Our work at PARP:PS will be discussed at the Computer Applications and Quantitative Methods in Archaeology (CAA 2011) conference in Beijing next week. I won’t be able to attend this year but our paper will be presented by Steven Ellis, director of PARP:PS. Our paper is titled “The ‘Paper-less’ Project: the use of iPads in the excavations at Pompeii.” Since it is only a 20-minute presentation we won’t be able to go into as much detail as I have on this blog but it has also allowed us to hit on some broader themes and reflect on the paperless project and its integration into our fieldwork.

One of the most important of these is our attempt to make sure that the introduction of this new recording system doesn’t overwhelm the trench supervisors. Our choices of software and methods were intentionally chosen to stretch the technological envelope without pushing the excavation team too much. In some cases this worked out well. As I have said before, the drawing software was the most difficult for them to learn, and we spent a lot of time training them on its use. The results were much better than expected and everybody seems to like the results. We chose the Pages software for the notebooks thinking that they wouldn’t need much training on the use of a word processor. The result was a little anemic, as they didn’t seem to want to illustrate their notebooks as much as they have in the past. I thought that having all of their excavation photos and plans available to them for insertion into the documents would have been obvious but none of the notebooks contained any images. Perhaps we need to have some more training sessions for Pages.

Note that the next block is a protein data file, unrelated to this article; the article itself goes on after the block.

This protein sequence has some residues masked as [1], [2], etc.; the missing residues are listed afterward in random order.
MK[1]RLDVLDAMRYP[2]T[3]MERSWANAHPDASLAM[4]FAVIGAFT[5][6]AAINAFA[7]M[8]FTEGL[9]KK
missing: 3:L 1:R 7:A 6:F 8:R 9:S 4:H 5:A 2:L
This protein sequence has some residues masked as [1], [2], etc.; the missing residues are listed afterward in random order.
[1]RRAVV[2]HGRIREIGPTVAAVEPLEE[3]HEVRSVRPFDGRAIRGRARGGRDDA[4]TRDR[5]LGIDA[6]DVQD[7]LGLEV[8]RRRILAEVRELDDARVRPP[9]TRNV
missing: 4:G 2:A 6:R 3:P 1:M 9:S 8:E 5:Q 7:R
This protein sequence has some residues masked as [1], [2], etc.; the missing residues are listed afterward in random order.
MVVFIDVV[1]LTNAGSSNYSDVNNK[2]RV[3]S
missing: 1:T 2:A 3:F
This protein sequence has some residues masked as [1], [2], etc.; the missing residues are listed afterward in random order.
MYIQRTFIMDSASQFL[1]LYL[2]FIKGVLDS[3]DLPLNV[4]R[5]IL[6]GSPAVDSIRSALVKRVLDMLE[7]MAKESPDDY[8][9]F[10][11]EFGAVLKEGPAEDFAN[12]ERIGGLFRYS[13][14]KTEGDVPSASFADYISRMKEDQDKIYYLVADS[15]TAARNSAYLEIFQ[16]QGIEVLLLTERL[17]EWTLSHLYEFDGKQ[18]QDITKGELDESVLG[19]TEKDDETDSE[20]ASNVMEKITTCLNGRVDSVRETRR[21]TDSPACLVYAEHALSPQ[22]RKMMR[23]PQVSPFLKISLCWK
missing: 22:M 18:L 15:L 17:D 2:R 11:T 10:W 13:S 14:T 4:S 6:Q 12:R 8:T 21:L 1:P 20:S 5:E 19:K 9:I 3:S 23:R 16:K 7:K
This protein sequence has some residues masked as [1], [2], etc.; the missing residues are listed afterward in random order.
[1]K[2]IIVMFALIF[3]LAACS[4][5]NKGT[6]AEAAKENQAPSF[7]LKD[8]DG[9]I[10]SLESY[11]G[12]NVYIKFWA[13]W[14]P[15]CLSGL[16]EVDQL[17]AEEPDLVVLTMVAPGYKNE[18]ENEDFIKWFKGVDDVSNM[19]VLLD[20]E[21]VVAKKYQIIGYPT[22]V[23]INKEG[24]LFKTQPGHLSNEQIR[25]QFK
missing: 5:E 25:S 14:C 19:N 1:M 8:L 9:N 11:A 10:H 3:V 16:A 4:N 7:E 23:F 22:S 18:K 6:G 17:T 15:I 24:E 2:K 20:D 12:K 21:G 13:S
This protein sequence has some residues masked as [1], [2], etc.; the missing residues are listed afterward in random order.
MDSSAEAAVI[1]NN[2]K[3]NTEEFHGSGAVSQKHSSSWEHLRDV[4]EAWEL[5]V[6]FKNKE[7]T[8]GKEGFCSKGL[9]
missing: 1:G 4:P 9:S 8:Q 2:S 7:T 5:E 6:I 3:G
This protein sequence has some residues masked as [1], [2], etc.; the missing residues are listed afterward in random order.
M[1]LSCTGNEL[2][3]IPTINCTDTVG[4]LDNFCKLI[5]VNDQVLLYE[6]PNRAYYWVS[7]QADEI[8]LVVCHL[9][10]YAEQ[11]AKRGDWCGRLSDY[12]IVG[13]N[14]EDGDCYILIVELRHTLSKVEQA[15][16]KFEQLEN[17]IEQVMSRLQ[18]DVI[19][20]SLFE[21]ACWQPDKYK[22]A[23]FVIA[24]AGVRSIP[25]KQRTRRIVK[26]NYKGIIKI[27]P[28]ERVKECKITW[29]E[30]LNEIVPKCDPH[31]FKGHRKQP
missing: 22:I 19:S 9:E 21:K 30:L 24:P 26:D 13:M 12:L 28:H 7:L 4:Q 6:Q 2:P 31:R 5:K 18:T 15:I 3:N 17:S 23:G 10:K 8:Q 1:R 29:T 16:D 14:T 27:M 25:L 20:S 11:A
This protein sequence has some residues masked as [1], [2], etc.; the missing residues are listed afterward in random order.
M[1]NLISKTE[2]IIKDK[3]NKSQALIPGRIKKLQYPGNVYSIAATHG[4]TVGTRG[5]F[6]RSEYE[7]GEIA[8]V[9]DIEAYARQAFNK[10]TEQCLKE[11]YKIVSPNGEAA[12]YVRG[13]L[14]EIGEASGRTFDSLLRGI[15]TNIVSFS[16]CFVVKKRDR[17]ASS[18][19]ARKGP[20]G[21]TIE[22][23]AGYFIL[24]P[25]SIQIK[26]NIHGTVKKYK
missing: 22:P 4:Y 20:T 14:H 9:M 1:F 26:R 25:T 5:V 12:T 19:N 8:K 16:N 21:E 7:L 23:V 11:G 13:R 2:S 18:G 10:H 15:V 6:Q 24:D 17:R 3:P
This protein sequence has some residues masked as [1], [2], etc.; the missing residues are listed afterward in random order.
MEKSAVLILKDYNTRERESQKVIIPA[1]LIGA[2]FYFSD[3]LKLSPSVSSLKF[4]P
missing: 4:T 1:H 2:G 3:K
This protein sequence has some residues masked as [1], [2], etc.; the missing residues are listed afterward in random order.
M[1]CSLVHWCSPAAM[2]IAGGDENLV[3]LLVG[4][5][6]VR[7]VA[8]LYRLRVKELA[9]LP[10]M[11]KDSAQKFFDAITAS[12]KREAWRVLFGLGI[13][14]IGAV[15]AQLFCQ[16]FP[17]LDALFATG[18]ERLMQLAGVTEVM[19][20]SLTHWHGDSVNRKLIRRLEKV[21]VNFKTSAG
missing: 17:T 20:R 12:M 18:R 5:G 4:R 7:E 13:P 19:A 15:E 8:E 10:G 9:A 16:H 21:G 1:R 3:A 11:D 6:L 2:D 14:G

The schedule for the conference has been posted. I haven’t had much time to look at the other papers being presented, but I will soon. Steven Ellis has already pulled out the relevant Vesuvian area paper titles.